Saturday, October 30, 2010

John Pinner Receives PSF Community Service Award

The Python Software Foundation awarded the second quarter Community Service Award to John Pinner in recognition of his organizational skills and contributions as one of the primary organizers of PyCon UK and EuroPython.

The awards ceremony at EuroPython 2010 was presided over by Steve Holden, chairman of the Python Software Foundation. Video of the ceremony is available on the EuroPython channel on

The Python Software Foundation is honored to give this award to this worthy member of the Python community.

Friday, October 29, 2010

Bug weekend Nov. 20-21

The development team of the Python interpreter (a.k.a python-dev) is organizing a bug weekend on Saturday 20th and Sunday 21st of November.

We would like to encourage anyone who feels interested in participating to give it a try. Contributing to Python is much less intimidating than it sounds. You don't need to have previous experience with modifying the Python source; in fact bug days offer a good opportunity to learn the basics by asking questions and working on relatively simple bugs (see "how to get prepared" below). And most core developers are actual human beings!

How it happens

The bug week-end will happen on the #python-dev IRC channel on the Freenode network, where several core developers routinely hang out. No physical meeting is scheduled, but anyone is encouraged to organize one and announce it on the official Python channels such as this one.

Participants (you!) join #python-dev and collaboratively go through the Python issue tracker at . From there, you can provide patches and/or review existing patches. Also, you can help us assess issues on any specific topic you have expertise in (the range of topics touched in the stdlib is quite broad and it is more than likely that the core developers' expertise is lacking in some of them).

Or, if you feel shy, you can simply watch other people work and get more conf ident about participating yourself. Development is public and lurkers are welcome.

What you can work on

Our expectation is that Python 3.2 beta 1 will have been released a couple of days before the bug week-end and, therefore, one primary goal is to polish the 3.2 branch for the following betas and the final release. There are many issues to choose from on the bug tracker; any bug fixes or documentation improvements will do. New features are discouraged: they can't be checked in before the official 3.2 release.

How to get prepared

If you are a beginner with the Python codebase, you may want to read the development guide available here (courtesy of Brian Curtin):

There's a small practical guide to bug days/week-ends on the wiki:

And the development FAQ holds answers to generic development questions:

You can also do all of the above during the bug week-end, of course. Please, don't hesitate to ask us questions on the #python-dev channel.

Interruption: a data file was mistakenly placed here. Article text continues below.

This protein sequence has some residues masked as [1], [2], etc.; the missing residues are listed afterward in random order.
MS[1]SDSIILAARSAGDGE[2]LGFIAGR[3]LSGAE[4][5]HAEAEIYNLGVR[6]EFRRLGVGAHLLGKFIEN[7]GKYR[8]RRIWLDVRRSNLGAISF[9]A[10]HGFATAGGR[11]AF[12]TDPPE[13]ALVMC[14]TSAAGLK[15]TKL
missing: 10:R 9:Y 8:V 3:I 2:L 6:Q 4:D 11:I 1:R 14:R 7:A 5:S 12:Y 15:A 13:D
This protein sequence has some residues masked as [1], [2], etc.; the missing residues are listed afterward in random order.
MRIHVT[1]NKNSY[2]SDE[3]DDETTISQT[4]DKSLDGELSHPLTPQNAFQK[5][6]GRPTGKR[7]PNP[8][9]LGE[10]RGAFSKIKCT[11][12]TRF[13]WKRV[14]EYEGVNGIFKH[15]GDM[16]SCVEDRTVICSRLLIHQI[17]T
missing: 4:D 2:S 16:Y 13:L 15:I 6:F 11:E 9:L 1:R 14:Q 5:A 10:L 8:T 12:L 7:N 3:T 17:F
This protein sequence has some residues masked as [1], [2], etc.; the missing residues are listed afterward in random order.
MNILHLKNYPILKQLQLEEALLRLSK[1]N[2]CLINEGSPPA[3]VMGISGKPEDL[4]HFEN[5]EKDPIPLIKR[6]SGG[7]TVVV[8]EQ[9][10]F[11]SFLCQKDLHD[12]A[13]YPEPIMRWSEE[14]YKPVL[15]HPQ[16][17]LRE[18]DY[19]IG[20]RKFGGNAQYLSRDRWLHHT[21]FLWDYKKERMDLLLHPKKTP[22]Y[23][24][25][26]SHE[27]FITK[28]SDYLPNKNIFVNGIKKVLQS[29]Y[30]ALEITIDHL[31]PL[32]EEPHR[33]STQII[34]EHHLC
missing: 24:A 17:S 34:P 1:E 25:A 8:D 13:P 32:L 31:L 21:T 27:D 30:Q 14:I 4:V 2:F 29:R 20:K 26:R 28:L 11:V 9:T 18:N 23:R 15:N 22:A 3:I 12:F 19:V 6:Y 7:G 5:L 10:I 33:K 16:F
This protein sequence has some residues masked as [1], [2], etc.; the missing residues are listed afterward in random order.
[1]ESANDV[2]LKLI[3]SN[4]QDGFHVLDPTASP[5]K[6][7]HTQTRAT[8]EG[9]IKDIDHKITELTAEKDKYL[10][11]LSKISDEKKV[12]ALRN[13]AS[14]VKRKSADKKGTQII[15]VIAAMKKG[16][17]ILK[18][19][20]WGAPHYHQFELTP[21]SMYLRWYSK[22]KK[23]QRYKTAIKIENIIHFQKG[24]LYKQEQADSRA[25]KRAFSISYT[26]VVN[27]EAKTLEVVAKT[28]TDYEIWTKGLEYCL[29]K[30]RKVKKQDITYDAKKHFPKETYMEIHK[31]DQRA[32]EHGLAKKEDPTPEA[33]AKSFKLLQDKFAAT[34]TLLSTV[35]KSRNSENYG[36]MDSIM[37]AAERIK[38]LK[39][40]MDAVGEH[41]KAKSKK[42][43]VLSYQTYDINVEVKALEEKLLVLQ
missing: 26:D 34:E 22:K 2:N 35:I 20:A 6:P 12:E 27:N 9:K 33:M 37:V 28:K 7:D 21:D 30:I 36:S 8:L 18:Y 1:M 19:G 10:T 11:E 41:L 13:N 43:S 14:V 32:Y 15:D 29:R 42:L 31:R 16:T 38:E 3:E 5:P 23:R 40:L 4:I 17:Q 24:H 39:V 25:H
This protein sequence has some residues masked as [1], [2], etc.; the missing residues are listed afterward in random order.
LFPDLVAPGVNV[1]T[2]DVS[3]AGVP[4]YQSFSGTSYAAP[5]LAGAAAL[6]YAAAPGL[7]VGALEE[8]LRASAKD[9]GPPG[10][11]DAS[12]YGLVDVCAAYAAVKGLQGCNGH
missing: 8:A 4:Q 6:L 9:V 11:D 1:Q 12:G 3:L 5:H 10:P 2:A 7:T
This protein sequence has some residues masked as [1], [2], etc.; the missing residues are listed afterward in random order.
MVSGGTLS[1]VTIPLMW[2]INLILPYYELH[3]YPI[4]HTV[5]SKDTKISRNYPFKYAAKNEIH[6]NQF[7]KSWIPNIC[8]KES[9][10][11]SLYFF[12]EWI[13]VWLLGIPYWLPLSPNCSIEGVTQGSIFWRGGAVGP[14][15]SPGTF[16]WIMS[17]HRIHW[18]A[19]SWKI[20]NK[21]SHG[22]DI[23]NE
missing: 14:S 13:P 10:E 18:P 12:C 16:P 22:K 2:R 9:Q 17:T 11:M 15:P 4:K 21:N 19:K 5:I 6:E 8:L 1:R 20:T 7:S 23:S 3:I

Monday, October 18, 2010

GSoC Comes to an End

The Python Software Foundation supported many Google Summer of Code (GSoC) Projects this year by recruiting mentors and supporting projects from around the community. As the summer comes to a close, we thought it would be a good idea to let you know how things turned out, so we contacted a few of the participants to ask them about their experience.


Carl Meyer from the pip project told us that "the primary goals for the summer were setting up a continuous integration server for pip, speeding up the tests and making them runnable without network access, and porting pip to Python 3. The first and last got done fully, the middle one mostly done. And Hugo Lopes Tavares closed a number of miscellaneous tickets along the way as well."

Carl also told us that he enjoyed being a mentor for the project. Hugo went on to join when GSoC was over and thinks that his experience with GSoC helped him get hired.


Laurent Gautier of the rpy2 project also enjoyed being a mentor. His project was to get rpy2 compatible with Python 3 on the C-level and to do some custom R graphical devices with rpy2. They were able to complete their project.


Fernando Perez was the mentor for the IPython work done by Omar Andrés Zapata Mesa and Gerardo Gutierrez. They worked on separate but related projects that dealt with a multi-process model of kernel hosting for IPython and some client software using the ZeroMQ messaging library.

You can check out the code at and


The folks at sympy went all out and posted all their GSoC information online. Their projects are well detailed, and they're very technical. Be brave and read them anyway!


Julian Habrock, the student for the PyGame project, posted his work as he did it on a blog. He worked on a new draw module for pygame and pygame2 with mentor, Marcus Von Appen. Julian thought the project was fun and he learned how to organize bigger projects and encourages other studentswho have the time and motivation to join GSoC next year.

Tell Us About Your Project

Let us know what your project did this summer! The Google Summer of Code website lists many Python-related projects, but the level of detail online is inconsistent. If you would like to let us know what your project accomplished, please send an email to mike at pythonlibrary dot org.

Learn More

For more information, see the wiki page